Building a slide deck, pitch, or presentation? Here are the big takeaways:
- Only 49% of women working in the tech industry feel that both genders are treated equally in the workplace. — Indeed, 2018
- 36% of women working in tech say they are paid less than their male colleagues. — Indeed, 2018
The male-dominated tech industry has long been included in national conversations about gender equality in the workplace, and while many firms have made efforts to diversify, critical work remains. Only 49% of women working in tech feel that both genders are treated equally in the workplace, according to a Thursday report from job search site Indeed. Some 36% of women working in tech say they are paid less than their male colleagues, and 59% report receiving fewer opportunities than their male counterparts.
Indeed surveyed 1,000 women working in tech to gain more insight into their needs and wants when considering a job, as well as what is and isn't working for them at their current employers.
There were some bright spots: 80% of respondents said that women in their companies hold some leadership positions, such as senior managers, directors, and C-suite roles, the survey found.
SEE: Hostile workplace prevention policy (Tech Pro Research)
While salary is a key motivator for candidates considering new positions, other factors matter to women in tech looking for job opportunities. Topping the list is health insurance, named by 68% of respondents as important to their decision, along with vacation time (52%), bonuses and regular raises (46%), regular time off (37%), and retirement planning (26%).
More than three-quarters of respondents said their companies offer health insurance. However, fewer than 68% reported that they were satisfied with the health insurance options offered, and only 29% said they were extremely satisfied.
Paid parental leave is another hot topic, as tech firms including Facebook, Amazon, Netflix, Microsoft, and Adobe now offer several months of paid leave to all full time employees. However, only 12% of private sector workers in the US have access to paid parental leave, according to the US Department of Labor. About one-third of women surveyed said that their companies offered parental leave—of those, 69% said it was paid leave, commonly for one to two months.
However, 83% of women surveyed who had children while working for their current company said they felt pressure to return to work during their leave, due to fear of losing credibility or value (38%), pressure from colleagues or managers (34%), and fear of losing their job (32%).
SEE: The state of women in computer science: An investigative report (PDF download) (TechRepublic cover story)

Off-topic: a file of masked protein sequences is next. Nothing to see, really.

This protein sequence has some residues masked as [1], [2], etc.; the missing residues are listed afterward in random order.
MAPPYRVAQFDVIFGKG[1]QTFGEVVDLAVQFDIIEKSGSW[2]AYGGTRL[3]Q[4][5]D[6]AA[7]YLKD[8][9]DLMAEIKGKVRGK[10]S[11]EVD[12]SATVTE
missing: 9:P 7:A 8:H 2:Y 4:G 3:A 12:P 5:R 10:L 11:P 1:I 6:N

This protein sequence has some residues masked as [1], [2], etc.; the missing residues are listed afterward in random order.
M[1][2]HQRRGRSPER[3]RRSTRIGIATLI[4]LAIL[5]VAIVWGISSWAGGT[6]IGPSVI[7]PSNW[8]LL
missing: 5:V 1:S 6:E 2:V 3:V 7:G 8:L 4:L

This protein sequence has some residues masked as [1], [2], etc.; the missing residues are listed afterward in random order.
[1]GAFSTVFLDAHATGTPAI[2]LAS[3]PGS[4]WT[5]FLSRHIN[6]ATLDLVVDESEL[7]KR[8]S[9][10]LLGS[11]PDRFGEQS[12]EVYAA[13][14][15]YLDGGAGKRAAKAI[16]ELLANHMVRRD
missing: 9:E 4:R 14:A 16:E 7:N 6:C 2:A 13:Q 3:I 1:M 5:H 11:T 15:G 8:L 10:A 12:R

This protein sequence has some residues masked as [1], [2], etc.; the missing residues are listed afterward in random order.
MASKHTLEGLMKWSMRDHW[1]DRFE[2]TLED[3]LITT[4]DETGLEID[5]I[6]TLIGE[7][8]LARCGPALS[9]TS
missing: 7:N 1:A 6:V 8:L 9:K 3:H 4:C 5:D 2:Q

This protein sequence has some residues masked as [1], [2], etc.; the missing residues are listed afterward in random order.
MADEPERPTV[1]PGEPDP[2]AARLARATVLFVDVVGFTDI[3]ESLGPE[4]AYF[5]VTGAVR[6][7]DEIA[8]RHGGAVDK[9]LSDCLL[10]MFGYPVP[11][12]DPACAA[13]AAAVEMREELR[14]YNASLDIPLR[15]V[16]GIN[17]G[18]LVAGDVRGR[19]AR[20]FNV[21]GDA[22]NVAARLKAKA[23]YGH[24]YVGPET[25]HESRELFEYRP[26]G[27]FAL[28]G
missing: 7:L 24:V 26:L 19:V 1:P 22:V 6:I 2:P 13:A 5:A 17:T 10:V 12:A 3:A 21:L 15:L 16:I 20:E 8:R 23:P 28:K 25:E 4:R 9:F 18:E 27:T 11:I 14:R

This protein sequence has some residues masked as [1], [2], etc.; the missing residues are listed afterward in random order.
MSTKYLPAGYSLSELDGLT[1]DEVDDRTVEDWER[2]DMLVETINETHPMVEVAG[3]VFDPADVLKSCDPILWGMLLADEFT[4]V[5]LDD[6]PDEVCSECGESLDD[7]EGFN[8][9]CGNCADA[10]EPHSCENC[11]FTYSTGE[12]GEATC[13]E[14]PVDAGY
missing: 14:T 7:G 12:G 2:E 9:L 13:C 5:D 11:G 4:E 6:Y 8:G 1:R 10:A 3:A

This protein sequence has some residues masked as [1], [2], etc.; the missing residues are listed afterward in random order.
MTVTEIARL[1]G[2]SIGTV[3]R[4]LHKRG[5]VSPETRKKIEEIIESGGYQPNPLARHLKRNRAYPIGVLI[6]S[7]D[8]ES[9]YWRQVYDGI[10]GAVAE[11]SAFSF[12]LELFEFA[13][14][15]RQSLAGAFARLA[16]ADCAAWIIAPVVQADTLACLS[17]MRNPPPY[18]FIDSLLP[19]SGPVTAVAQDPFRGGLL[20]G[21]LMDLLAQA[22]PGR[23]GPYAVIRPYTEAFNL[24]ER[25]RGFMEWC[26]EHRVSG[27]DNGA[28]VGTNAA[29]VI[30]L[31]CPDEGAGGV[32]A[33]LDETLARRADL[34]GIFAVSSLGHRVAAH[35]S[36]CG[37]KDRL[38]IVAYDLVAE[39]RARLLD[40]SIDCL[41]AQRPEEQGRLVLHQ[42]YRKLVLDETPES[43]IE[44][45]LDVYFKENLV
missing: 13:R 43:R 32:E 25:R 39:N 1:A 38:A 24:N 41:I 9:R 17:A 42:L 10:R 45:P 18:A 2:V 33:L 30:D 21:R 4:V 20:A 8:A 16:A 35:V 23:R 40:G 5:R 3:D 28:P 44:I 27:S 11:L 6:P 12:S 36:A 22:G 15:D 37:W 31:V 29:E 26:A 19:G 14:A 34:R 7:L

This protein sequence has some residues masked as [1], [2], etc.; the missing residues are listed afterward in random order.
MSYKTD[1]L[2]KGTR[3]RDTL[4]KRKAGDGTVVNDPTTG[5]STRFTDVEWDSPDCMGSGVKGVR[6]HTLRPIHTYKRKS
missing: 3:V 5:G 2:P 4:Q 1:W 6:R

"Parental leave isn't much use if employees don't feel comfortable taking advantage of it," the report said. "If companies have a parental leave policy in place, they also need to be clear about giving employees room to take advantage of those policies without fear that they're jeopardizing their jobs."
The report came with the announcement that Indeed is partnering with review websites FairyGodBoss, InHerSight, and Comparably—all of which focus on workplace inclusion—to bring more information on diversity to job seekers. On Indeed's Company Pages, job seekers will be able to see more reviews and ratings by women, as well as a diversity score for employers. The move aims to boost transparency and accountability on diversity initiatives, as well as provides a resource for employers and potential employees interested in creating or finding more inclusive workplaces.
"Right now one of the biggest problems I see every day is the lack of diversity in tech," said Kim Williams, director of experience design at Indeed, in a press release. "This is one step we can take toward making things a little better for the people we're designing for."
- IT leader's guide to achieving workplace diversity (free PDF) (TechRepublic)
- Solving Silicon Valley's diversity problem (ZDNet)
- 6 ways to include more women of color in tech (TechRepublic)
- Want tech diversity? Think information systems majors over computer science (ZDNet)
- Closing the tech gender gap: How women can negotiate a higher salary (TechRepublic)
- Entrepreneurs press VC industry to diversify its ranks (CNET)
Alison DeNisco Rayome has nothing to disclose. She does not hold investments in the technology companies she covers.
Alison DeNisco Rayome is a Senior Editor for TechRepublic. She covers CXO, cybersecurity, and the convergence of tech and the workplace.